Growth is not only measured in titles, it can also be measured in your improvement as an individual and this is more apparent in people in relationships.  If you’ve been in a relationship for years and you still fight the way you did when you first got together and haven’t outgrown your insecurities, chances are you’ll find yourselves quitting on this relationship. If you’re not growing as a person or growing together as a couple, it’s probably not gonna work for the long term and one of you may quit soon enough.

 

Lack of Passion

I’ve always said that if you really want something so bad, you’ll do everything you can to meet your goals and it doesn’t matter how many times you fail, you just won’t quit just like Thomas Edison did after 10,000 failed attempts at the light bulb.

We do however, have to be realistic sometimes.  Quitting on something after one or two attempts does not count though.  That simply means you’re impatient but if you’ve tried for more times that you’ve already lost count, then that’s a different situation.  Quitting is probably the better option in this scenario.

Maybe that task is just not for you or maybe you’re not as committed as you think you are when you started or your passion is just not there.  In these instances, you can’t really force the situation because doing so will probably end in disaster.  You’ll just be wasting your time and effort if your heart is not there.  Find something that gives you fulfillment no matter how difficult it is because even though it’s not gonna be easy, it’ll all be worth it in the end.

 

Better Opportunities

Sometimes it doesn’t even take a bad thing to happen for you to quit.  There will be times when your best reason for quitting is because of a better opportunity.  Greener pasture so to speak.

You may be happy and contented with where you are right now but you can’t just ignore golden opportunities when they come knocking on your door.  It’s not so much as being ambitious but you got to have an open mind when it comes to opportunities especially those that are unexpected.

There’s nothing wrong with being happy and grateful with what you have but you should also stay hungry and keep an open mind because opportunities may only come once.

 

Over to You

While quitting is usually reserved as a last resort, there are also times when it becomes the better option than staying on a current task, job or relationship you’re in.  It’s not selfishness to think of yourself first and what you have to gain from what you do.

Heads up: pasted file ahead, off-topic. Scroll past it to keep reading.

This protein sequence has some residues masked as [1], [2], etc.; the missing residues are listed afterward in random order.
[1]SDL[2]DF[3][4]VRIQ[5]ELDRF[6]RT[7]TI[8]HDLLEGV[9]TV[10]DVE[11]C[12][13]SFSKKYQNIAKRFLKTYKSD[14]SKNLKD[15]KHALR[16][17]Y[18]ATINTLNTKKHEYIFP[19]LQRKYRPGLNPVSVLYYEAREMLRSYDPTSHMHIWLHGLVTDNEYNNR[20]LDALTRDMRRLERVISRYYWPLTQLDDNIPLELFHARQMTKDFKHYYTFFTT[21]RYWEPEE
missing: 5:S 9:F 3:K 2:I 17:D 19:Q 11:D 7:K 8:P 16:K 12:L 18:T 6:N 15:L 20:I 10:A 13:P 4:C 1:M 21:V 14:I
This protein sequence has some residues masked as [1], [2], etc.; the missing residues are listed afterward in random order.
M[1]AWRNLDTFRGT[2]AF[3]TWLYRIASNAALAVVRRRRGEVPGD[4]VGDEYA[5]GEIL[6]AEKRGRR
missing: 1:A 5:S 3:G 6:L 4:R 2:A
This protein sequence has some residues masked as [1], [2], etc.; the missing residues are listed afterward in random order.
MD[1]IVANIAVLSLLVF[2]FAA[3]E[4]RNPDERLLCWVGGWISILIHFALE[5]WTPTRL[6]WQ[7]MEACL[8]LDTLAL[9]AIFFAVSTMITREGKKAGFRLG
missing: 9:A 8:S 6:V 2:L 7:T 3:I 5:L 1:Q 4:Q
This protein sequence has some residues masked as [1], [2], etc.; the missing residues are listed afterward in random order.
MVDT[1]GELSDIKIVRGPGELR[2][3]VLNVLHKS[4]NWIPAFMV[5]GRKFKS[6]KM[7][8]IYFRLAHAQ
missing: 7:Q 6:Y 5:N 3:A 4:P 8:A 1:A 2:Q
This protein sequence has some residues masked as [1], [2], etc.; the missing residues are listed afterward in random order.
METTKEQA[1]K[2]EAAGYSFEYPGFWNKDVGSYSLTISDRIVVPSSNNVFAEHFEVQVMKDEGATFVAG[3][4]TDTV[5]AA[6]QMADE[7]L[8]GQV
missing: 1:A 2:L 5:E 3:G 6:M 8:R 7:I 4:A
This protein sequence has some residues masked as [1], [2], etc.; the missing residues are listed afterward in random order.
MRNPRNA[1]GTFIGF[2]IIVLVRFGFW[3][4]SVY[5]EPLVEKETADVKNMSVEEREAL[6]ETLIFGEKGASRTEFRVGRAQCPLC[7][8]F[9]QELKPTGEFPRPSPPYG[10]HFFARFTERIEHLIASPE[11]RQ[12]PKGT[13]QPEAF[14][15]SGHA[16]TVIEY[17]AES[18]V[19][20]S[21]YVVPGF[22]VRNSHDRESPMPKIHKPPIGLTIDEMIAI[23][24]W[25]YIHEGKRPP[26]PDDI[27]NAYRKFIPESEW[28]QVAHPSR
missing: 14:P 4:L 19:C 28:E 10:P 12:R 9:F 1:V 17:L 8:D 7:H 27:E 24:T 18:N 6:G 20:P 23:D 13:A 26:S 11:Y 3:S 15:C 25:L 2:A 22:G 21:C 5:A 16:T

You don’t have to suffer through a situation when you have the power to get out of it by quitting.

 

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Noel Rosos

About Noel Rosos

Noel is a husband, father, author, performance coach and self-proclaimed FAILUROLOGIST who helps business owners and struggling individuals convert their failures into opportunities through inspiring blog posts, life-changing books and exceptional one-on-one coaching sessions

5 comments

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  1. Annalize

    Neil, I am also one of those who believe in never quitting? Still the question is, when do you quit? Growth is sometimes a long term process and not a once off happening.

    1. Noel Rosos
      Noel Rosos

      Yes Annalize, it really depends on the situation and though I’m a firm believer of th “never-quit” attitude, I also believe that there are situations when you simply can’t force things and you must face the fact that this task or goal is not really for you. Appreciate your comment as always!

  2. Wimbie martinez

    I almost quiting my families… When my husband make a sin I decided to leave him…what is the best thing to do that my respect and trust for him nay come back..?

    1. Wimbie martinez

      May come back?

    2. Noel Rosos
      Noel Rosos

      Hi Wimbie. Sorry to hear that. Gaining the respect and trust for your husband is actually not your job but his. He was the one who made a mistake so he should be the one doing the work to get you back.